the baggy trousered misanthropist

missives issued from the lair

The whole ‘hoping this would just go away’ policy was not working out for the Russian authorities. Image: REUTERS/Mikhail Voskresensky.

Three members of a Russian punk band arrested for singing a protest song in an orthodox church have been sentenced to two years in jail.

In her verdict, Judge Marina Syrova claimed that Pussy Riot “committed hooliganism driven by religious hatred” and in doing so offended the church and religious people.


Pussy Riot. Guilty of turning the entire world into a Le Tigre gig. Image: AFP/GettyImages.

Singer/songwriter Kate Nash, who has been closely following the case, rejected this when she appeared on the BBC yesterday shortly after the verdicts were announced.

I feel really sad. In the statement released by the band [prior to the verdict] they apologised and said they were sorry for offending people.

It’s important for artists to be opinionated and to challenge the world they live in. I think so many musicians have got involved in this because they can relate to it and see themselves in that position.

Nash is one of several artists who have taken the case to heart in recent weeks. Paul McCartney, Madonna, Red Hot Chili Peppers and Faith No More have all publicly stated their support for Pussy Riot, and while this has been vital in bringing the case to the attention of the wider world, it is the action of the court that is going to be the decisive and motivating factor.

Image: AP Photo/Alexander Zemlianichenko.

By claiming the band had offended the church, the court were able to manipulate an emotive angle that justified the sentence to the Russian psyche. But in doing so they failed to understand the point that Pussy Riot themselves were trying to make; a rising number of Russians do not believe that the church should wield such power in the political landscape. They  understand that far from seeking to offend, the band were trying to point out that just as the religious are entitled to their views, so are they.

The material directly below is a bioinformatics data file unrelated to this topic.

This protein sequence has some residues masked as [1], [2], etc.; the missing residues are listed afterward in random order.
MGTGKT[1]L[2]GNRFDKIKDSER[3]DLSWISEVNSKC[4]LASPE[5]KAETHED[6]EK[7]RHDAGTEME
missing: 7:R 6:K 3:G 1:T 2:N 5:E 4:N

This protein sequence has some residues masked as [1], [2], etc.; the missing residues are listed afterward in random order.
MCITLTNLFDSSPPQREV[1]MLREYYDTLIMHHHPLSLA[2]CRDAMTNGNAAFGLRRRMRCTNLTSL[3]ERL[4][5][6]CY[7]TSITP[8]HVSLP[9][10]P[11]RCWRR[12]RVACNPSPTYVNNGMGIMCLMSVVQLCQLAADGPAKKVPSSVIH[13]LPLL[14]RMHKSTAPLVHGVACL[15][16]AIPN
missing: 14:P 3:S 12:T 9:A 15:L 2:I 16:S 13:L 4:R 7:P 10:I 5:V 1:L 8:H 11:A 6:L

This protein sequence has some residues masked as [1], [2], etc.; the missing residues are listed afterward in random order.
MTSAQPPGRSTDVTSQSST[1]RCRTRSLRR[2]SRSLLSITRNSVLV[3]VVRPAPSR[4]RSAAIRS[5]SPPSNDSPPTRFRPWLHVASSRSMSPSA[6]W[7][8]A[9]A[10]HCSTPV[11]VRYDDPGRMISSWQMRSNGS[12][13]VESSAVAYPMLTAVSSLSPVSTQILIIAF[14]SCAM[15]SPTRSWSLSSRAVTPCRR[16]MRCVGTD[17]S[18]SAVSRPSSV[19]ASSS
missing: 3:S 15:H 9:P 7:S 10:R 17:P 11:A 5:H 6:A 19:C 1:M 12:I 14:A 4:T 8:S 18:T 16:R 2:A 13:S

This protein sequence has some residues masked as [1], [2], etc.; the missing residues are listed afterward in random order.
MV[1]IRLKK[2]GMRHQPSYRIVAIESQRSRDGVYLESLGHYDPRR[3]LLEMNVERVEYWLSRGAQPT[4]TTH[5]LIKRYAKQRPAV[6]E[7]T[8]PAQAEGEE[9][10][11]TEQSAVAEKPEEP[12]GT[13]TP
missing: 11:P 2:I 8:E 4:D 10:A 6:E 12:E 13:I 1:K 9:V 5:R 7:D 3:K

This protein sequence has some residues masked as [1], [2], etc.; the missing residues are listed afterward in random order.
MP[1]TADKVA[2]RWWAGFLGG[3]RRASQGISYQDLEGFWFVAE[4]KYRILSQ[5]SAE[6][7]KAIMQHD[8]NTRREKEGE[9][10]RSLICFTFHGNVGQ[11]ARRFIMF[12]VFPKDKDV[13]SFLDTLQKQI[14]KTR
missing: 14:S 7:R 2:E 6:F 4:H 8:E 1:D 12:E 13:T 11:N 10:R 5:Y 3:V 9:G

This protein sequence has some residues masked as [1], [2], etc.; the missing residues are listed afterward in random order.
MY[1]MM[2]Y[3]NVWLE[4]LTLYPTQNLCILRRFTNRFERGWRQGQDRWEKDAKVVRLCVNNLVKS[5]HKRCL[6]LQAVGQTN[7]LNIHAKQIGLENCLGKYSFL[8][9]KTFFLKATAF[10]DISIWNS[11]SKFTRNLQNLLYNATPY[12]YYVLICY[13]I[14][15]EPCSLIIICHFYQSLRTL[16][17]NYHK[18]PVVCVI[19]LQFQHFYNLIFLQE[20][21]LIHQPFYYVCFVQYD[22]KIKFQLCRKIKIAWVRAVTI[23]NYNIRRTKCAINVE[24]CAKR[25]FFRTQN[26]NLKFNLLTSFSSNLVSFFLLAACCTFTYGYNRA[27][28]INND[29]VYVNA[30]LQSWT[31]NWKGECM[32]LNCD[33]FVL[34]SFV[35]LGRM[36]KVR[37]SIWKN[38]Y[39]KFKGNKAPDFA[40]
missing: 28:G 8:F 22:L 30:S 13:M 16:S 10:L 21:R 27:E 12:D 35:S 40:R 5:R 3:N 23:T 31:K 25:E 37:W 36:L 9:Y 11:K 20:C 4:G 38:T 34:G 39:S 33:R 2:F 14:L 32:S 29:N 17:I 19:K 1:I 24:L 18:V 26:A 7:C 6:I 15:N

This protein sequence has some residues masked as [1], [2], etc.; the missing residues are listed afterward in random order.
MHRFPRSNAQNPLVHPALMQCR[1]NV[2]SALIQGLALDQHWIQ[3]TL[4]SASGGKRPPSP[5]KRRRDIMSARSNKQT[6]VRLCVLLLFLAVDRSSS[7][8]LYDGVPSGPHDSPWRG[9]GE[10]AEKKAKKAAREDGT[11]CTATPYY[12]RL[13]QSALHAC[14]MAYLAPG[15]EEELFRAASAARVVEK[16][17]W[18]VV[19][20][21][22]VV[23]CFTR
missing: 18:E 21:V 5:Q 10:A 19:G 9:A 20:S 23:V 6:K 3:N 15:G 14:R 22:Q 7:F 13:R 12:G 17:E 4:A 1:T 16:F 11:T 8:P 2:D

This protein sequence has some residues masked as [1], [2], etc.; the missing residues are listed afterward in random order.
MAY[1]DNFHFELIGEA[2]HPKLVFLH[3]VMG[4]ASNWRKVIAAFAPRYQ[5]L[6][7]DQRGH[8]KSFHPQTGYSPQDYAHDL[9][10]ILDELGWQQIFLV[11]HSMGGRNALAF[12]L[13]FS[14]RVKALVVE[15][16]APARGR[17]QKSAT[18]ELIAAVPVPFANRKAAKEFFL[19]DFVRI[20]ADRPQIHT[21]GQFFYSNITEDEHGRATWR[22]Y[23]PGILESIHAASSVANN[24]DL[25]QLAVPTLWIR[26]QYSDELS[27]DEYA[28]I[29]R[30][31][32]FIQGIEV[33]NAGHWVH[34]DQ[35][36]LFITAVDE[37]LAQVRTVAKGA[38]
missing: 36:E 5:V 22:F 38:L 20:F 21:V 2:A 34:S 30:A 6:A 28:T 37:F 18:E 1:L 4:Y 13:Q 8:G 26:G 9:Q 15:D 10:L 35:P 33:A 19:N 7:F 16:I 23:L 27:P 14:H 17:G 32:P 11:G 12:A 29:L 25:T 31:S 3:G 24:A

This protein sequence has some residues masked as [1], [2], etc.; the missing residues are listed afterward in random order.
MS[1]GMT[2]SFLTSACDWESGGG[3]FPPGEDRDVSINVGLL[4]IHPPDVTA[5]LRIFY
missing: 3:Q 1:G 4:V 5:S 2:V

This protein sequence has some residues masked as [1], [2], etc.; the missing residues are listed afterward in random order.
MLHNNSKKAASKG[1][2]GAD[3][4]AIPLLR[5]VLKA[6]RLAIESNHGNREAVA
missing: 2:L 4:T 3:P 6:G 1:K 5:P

Until Pussy Riot, many Westerners didn’t realise the vast influence of the church in Russia. It isn’t something we are used to. We don’t comprehend the religious offence angle but we do comprehend the reality of jailing three young women, two of whom are mothers, for speaking their minds. Through their handling of this case, Russia has elevated Pussy Riot to the status of martyrs and their actions symbolic in the struggle for the right to free speech.

Pussy Riot protests broke out in cities across the globe yesterday, supporters easily identifiable by the colourful balaclavas that have been adopted in honour of the band. Celebrities from Mia Farrow to  Simon Le Bon have tweeted messages of support and events are being planned to keep the story in the news.

But it’s more than that. There is a generation of young women out there who have been taught that their bodies and minds are little more than vessels to be used and discarded at the whim of others. Now, through the actions of Pussy Riot and other high profile feminist activists, they have caught a glimpse of the power they can wield if they stand up and say what they feel and think, and use their bodies as they see fit.

And all because the Russian Orthodox church couldn’t stand up to a group of women charging into a church and shouting a few anti-establishment messages through their woolly hats.

Funny how things turn out, isn’t it?

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